Combating Modern Slavery 150 Years After the Emancipation Proclamation

Posted by Luis CdeBaca
September 22, 2012
Child Laborers Carry Stones

On September 22, 1862, President Abraham Lincoln issued the preliminary Emancipation Proclamation, announcing his intention to emancipate all the slaves in the Confederate states that did not return to the Union within 100 days. On January 1, 1863, he declared free the 3.1 million slaves in those states.

Today, we celebrate the 150th anniversary of that date in 1862, which heralded the victory of freedom and justice, and our country's ongoing commitment to those values. Yet, at the same time, as many as 27 million men, women, and children around the world live in a state of modern slavery -- what we also refer to as trafficking in persons. So as we mark this occasion, we reflect not just on the tragedy of the past, but on the ongoing responsibility to fight for freedom. To honor the memories of those who lived and died in bondage, and those who fought and died so that others might be free, we dedicate ourselves to combating involuntary servitude wherever it may occur in the modern era.

That's why around the world, American embassies are commemorating this important anniversary with receptions, panel discussions, film screenings, and radio broadcasts for national anti-trafficking activists, NGO leaders, government officials, students, and academics. In partnership with the Office to Monitor and Combat Trafficking in Persons (TIP Office), the Cincinnati-based National Underground Railroad Freedom Center has produced a film that features the 2012 Trafficking in Persons (TIP) Report Heroes and shows how the exploitation that takes place today in sweatshops and brothels, on farms and fishing boats relates to the chattel slavery of the American past. Just as abolitionists of the 1800s fought to free slaves forced to work on the plantations of the South, the 2012 TIP Report Heroes have devoted their lives to fight human trafficking and protect victims of modern slavery.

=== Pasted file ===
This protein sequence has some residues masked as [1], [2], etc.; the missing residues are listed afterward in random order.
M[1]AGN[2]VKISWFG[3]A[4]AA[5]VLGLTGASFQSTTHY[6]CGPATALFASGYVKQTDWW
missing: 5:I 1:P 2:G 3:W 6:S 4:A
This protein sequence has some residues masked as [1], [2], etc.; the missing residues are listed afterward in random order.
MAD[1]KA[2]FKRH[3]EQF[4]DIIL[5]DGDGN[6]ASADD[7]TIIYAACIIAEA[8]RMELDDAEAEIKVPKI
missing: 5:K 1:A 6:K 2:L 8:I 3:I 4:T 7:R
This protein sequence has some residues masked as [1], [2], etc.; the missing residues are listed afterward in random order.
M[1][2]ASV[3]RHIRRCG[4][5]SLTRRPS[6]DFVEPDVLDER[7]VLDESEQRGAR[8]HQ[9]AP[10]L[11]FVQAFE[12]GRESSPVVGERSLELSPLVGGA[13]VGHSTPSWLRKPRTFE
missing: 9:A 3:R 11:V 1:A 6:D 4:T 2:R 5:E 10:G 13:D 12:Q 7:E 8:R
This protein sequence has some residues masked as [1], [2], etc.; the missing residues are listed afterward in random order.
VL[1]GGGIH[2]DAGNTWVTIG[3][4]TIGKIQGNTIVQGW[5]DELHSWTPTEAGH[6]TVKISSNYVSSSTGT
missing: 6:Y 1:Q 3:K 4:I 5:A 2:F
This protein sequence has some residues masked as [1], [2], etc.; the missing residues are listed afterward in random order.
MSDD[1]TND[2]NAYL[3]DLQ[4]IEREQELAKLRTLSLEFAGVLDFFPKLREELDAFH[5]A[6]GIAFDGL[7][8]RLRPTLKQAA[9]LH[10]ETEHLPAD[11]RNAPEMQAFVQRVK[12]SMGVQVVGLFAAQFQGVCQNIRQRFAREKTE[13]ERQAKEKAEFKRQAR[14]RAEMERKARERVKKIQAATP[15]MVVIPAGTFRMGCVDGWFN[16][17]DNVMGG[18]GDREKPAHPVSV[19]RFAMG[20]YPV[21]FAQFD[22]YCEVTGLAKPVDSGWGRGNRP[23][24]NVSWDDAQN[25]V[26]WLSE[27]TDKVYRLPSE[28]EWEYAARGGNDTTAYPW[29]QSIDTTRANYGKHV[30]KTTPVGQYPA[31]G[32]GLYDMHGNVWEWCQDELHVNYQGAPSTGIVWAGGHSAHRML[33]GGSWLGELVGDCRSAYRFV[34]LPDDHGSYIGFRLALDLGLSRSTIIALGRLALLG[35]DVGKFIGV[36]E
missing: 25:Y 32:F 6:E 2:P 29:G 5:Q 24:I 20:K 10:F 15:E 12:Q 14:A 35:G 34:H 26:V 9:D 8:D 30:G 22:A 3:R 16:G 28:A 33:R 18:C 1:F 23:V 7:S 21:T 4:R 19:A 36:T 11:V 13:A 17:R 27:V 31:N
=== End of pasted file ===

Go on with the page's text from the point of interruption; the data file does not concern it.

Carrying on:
Carrying forward America's commitment to freedom for all people, the TIP Office works with other U.S. government agencies to coordinate government-wide anti-trafficking efforts and uses the annual TIP Report to encourage governments around the world to take a stand in the fight against trafficking. Freeing victims, preventing trafficking, and bringing traffickers to justice are the ultimate goals of the report and of the U.S government's anti-trafficking policy.

The United States is not alone in bearing the responsibility to meet this challenge. All governments are responsible for punishing traffickers, protecting victims, and working to prevent this crime from occurring. And NGOs are raising awareness and linking communities and businesses to bring new energy to this fight.

As the film notes, the 2012 TIP Heroes show how passionate and dedicated individuals can make such a big difference in the lives of so many. As we commemorate this important date in history, let us echo Secretary Clinton's call to each do our part to end modern slavery once and for all. Join us. Take a stand for freedom.

For more information, visit www.state.gov/j/tip or www.freedomcenter.org.

Related Content:One Million Footprints on the Path to Freedom | White House Blog -- The Emancipation Proclamation Is 150 Years Old

Comments

Comments

Janell B.
|
California, USA
December 20, 2012

Janell in Los Angeles writes:

Changes are taking place and artists around the world are taking their stance too. Performing artist Gbenga Yusuf is doing his part in Nigerian through his stage performance "Batonga" which premiered in Lagos and is in the process of being scheduled to tour throughout West Africa and other parts of the world. As an American choreographer, I am committed to doing my part in helping "Batonga" educate people this global issue. As artists we are here working and ready to fight for humanity.

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